“The shirts will be an environmental product and a fair-wage product as well,” says Davison. “And they’ll be made here in the US, just like our jeans.” .
Like many of our readers, Nick Johnson rides his bike to work every day. Unlike most of us, however, he rides 40 miles when it’s 15°F below zero outside.
Johnson bikes six hours a day, delivering fairly traded Peace Coffee around Minneapolis, MN, to local co-ops and food markets, even in the freezing winter. “Every day I encounter people who seem concerned about the rationality of my chosen profession,” Johnson admits. But he stays committed to Peace Coffee’s motto: “Pedal Not Petrol.”
Peace Coffee started as an experiment by the Institute for Agriculture and Trade Policy (IATP) to test if Minneapolis had a market for Fair Trade coffee. IATP, a nonprofit working to protect family farms around the world and confront globalization, wanted to put some of its ideas into action. So in 1996, it marketed Fair Trade coffee sold under the name Guatemalan Peace Coffee.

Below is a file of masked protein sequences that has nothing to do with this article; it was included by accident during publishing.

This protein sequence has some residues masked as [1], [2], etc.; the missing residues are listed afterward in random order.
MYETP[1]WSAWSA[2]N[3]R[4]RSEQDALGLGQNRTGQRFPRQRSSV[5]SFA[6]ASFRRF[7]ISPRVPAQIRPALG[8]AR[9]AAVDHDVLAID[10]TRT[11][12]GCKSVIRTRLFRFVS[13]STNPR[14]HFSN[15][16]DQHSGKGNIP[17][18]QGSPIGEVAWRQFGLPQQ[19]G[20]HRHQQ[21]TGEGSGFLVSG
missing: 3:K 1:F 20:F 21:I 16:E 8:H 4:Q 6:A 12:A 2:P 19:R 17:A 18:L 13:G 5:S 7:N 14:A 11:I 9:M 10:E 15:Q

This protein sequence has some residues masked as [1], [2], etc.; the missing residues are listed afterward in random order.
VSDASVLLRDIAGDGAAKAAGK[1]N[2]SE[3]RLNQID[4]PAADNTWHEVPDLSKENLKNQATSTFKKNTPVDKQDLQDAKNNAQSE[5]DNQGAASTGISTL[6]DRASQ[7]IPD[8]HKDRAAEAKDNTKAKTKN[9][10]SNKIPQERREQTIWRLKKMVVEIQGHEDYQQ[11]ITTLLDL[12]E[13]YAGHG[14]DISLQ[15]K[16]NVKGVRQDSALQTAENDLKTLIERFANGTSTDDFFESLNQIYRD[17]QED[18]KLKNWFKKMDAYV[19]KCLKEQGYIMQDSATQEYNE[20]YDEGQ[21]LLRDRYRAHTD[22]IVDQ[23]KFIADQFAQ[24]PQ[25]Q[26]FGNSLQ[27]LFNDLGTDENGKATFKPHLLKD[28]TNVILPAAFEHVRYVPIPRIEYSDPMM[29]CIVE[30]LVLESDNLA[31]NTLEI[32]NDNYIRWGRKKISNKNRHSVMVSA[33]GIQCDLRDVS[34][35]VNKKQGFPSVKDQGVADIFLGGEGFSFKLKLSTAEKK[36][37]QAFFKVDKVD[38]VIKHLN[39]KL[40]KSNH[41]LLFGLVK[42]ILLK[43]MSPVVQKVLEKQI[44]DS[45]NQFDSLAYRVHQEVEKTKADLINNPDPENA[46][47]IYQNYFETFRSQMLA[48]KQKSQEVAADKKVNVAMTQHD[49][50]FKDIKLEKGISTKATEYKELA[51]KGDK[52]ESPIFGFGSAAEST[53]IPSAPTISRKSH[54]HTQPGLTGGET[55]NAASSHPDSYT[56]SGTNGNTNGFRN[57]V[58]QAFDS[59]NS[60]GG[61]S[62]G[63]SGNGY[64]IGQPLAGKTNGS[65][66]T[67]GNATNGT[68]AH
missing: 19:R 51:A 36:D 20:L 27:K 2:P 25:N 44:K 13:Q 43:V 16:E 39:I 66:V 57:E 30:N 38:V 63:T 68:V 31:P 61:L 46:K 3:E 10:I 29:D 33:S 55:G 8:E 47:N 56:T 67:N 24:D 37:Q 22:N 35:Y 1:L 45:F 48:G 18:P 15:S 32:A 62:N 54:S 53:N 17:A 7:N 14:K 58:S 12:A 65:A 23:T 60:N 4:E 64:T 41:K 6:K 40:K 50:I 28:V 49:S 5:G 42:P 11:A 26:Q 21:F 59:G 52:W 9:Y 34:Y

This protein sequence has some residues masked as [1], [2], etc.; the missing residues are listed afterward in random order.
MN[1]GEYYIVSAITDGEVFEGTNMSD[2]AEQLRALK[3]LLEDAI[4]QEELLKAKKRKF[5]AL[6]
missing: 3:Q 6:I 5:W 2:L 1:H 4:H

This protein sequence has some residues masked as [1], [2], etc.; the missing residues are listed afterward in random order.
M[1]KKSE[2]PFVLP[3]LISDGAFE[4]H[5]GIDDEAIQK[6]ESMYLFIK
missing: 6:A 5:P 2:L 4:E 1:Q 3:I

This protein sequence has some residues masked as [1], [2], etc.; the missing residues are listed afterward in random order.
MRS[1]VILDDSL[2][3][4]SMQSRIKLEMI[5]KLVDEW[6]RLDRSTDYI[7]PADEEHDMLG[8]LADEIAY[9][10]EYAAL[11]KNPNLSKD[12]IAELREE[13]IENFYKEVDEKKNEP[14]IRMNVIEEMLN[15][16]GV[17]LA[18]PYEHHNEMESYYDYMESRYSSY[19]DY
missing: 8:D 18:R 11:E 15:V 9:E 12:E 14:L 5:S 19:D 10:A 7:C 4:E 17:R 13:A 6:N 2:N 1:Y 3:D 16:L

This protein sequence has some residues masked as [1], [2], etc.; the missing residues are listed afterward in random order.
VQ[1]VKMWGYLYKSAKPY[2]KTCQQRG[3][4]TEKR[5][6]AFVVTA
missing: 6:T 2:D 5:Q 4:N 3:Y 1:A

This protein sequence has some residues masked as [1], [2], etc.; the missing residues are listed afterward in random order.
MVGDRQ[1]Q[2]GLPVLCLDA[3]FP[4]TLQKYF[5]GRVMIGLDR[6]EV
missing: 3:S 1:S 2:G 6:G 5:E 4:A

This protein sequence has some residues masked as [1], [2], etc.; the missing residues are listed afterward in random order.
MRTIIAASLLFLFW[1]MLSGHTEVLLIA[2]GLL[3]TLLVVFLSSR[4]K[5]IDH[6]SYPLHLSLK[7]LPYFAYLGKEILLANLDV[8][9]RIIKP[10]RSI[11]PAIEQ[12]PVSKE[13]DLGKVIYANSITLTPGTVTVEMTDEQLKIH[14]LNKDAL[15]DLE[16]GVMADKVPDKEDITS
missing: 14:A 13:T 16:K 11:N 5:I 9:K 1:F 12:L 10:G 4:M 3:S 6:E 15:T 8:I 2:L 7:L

Melanee Meegan, Fair Trade and Marketing Coordinator, explains, “We want to see farmers being treated fairly in the same way we’d want ourselves to be treated.” Peace Coffee buys its coffee from cooperatives in Nicaragua, Guatemala, Mexico, Colombia, Ethiopia, Peru, and Sumatra. Through the Fair Trade system, coffee producers receive a living wage for their product, so wealth is not just accumulated by the few but is shared in a more equitable manner.
Fortunately for the farmers, IATP’s experiment was a success. Today, Peace Coffee sells 17 different kinds of Fair Trade coffee, such as Sumatran Italian roast and Guatemalan dark roast. Its offices are located in the Phillips Eco-Enterprise Center, a green commercial building that houses only green businesses.
The facility also sits next to a bike path, which comes in handy for the company’s signature bike deliveries. In 2004, Peace Coffee added a van to their delivery options to service the surrounding suburbs, and it runs on 100 percent biodiesel.